I'd like to remove some links that are of less importance to this article. Please tell me if there are any objections before or after the removal. (Alexander Konovalenko 12:02, 2 Jul 2004 (UTC))
Most commonly used at the time
If I recall correctly the most commonly used wizard at the time was called the Dialup Networking Wizard, not the Internet Connection Wizard. —Preceding unsigned comment added by Evarlast (talk • contribs) 03:13, 29 February 2008 (UTC)
How Wizards Work
Request - how wizards work. Not the coding behind them, but how they can be used and more indpeth on what common factors are associated with them. Just...more info, y'know? 220.127.116.11 16:55, 28 September 2006 (UTC)
- Restructured the opening paragraph to add clarity and remove unverifiable or potentially inaccurate claims
- Re-added the bit about "Wizards" being called "Druids" in OSS, adding more specificity and citing the appropriate section of the API.
- Correct the weasel-inline bit
- Removed the quip about "arbitrary laws", which besides being unreferenced, also doesn't seem to carry any actual content outside being a retort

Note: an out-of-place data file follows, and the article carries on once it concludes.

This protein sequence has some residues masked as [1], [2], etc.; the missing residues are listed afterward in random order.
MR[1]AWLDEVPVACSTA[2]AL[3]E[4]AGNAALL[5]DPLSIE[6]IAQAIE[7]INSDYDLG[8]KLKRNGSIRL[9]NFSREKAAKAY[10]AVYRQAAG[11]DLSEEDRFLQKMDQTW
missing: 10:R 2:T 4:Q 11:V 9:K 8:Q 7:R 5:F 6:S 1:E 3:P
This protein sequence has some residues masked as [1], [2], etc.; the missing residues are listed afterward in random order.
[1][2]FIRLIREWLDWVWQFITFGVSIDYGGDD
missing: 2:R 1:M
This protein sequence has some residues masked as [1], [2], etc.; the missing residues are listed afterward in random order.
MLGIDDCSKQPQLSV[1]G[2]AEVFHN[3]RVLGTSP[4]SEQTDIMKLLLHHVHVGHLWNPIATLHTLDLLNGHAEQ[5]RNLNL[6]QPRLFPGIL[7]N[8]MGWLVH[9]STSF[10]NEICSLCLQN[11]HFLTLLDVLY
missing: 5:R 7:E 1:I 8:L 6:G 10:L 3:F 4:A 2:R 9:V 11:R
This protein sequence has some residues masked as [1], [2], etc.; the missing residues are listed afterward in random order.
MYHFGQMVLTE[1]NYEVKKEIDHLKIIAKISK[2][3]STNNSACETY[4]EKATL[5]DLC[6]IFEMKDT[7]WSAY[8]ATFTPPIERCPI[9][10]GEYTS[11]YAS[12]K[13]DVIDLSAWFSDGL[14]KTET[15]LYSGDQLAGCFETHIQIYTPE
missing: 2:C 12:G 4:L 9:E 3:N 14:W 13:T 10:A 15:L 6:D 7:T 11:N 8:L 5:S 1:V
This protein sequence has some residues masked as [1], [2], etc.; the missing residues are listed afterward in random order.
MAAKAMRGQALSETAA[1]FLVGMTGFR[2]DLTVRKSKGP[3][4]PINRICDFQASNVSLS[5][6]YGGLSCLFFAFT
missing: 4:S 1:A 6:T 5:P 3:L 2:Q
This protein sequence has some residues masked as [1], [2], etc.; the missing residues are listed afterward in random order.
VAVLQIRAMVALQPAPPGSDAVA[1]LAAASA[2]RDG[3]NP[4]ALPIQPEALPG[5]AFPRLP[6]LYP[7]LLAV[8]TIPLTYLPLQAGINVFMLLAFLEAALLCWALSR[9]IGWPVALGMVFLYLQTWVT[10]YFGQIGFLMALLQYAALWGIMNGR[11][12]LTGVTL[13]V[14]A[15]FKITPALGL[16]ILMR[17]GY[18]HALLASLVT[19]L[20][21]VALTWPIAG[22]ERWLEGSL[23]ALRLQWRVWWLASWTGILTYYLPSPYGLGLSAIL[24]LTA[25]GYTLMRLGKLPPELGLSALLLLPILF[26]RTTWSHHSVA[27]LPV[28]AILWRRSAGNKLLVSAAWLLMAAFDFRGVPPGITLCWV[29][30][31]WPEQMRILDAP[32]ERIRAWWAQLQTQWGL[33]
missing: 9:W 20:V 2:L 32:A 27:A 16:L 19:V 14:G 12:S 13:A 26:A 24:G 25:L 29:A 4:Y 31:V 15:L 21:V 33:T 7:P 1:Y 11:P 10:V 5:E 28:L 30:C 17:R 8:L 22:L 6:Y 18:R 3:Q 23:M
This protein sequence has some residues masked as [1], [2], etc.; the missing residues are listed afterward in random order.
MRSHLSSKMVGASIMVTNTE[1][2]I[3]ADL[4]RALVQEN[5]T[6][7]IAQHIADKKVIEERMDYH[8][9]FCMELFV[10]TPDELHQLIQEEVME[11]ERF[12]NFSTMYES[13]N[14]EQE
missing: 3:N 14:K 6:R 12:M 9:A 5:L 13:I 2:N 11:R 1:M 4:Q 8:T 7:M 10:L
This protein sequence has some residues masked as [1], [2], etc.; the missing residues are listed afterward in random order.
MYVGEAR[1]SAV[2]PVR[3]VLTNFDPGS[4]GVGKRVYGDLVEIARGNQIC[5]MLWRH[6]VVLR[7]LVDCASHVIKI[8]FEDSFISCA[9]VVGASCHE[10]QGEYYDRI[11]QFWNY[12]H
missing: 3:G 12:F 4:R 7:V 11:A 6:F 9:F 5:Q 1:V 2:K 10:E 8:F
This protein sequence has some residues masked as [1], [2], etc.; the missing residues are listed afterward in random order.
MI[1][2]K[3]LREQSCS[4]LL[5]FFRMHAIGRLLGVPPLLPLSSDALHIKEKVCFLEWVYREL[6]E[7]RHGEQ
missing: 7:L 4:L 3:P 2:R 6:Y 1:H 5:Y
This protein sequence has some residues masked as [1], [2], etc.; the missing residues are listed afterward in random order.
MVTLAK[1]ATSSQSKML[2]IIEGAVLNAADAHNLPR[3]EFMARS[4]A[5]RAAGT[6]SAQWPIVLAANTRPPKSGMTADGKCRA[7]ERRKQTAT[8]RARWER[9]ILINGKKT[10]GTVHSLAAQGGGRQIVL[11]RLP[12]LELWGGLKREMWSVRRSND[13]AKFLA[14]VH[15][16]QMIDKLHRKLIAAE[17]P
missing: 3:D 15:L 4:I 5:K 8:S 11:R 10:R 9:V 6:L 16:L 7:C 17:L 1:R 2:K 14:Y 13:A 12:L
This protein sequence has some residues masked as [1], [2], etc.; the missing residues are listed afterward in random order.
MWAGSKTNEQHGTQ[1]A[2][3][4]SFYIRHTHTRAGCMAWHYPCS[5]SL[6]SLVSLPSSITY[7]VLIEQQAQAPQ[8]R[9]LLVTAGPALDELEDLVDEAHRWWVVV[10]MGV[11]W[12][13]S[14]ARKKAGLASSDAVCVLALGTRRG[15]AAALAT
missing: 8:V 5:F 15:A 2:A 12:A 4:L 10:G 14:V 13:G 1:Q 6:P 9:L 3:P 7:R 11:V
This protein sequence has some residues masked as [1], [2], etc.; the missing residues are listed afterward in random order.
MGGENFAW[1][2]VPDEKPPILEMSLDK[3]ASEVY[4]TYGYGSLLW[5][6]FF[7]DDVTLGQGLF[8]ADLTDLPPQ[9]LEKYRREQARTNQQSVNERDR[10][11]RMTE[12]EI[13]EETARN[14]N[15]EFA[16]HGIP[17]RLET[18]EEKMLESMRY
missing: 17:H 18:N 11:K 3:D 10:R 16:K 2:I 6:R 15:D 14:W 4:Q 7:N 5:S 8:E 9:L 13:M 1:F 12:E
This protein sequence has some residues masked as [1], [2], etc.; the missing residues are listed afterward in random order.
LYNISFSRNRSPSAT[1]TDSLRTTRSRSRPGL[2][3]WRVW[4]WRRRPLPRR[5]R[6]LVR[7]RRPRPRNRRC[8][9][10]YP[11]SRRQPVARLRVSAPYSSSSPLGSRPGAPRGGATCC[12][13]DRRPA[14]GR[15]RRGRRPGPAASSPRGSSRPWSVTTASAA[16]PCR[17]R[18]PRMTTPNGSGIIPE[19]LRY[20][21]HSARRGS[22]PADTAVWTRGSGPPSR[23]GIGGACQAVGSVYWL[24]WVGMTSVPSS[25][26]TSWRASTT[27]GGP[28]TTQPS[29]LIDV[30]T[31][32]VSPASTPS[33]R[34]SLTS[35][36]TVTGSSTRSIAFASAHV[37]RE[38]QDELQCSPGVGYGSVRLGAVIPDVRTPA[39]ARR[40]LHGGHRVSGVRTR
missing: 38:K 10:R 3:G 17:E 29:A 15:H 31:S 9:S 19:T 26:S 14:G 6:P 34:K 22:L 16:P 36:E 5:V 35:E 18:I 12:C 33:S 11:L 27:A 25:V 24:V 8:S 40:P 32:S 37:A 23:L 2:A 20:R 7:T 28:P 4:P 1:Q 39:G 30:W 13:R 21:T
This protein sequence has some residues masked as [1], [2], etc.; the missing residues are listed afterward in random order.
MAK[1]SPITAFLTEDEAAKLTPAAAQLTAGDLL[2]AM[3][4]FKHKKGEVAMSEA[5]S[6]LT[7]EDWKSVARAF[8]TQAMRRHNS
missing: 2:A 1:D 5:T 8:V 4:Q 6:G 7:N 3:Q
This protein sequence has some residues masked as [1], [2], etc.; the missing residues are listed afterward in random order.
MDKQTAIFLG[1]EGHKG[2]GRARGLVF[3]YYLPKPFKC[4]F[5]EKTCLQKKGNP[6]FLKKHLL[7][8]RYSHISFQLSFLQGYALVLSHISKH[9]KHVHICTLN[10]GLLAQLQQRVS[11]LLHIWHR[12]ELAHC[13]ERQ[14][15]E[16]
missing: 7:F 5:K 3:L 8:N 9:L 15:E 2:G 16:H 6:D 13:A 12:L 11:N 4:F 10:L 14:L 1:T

Origin of Wizards
I'm quite convinced that wizard user interfaces (recognized by having forward/back next/previous choices) were common in installation of software even before 1991, but I don't have an example or specific case to back this up. Anyone remember a specific installation program?
The page contrasts wizards with expert systems and mentions that expert systems use AI or "Complex Algorithms". Yes/no experts systems (which are probably most comparable with wizards) only require a very simple algorithm (essentially traversing a tree where each branch is a question with yes/no edges, and the leaves are answers). —Preceding unsigned comment added by 18.104.22.168 (talk) 16:02, 24 June 2008 (UTC)
Both this article and the Assistant (software) articles are talking about the concept. The effect of having two separate articles is advertising for the individual brands. The merged article may need a different name to avoid favoring one over the other. If one name must be chosen over the other, the word "assistant" is more generic with more global relevant meaning than the word "wizard." Oicumayberight (talk) 17:02, 23 March 2009 (UTC)
Related to "Magic" programs?
Hey I just realized, "Magic programming" means complex code that is hidden behind a simple interface! And just as wizards from fantasy novels work with magic, Software wizards present complicated code in a way a newb can handle1 Can someone tell me if this is related? Did one term inspire the other? VectorLightning (talk) 00:40, 19 April 2015 (UTC)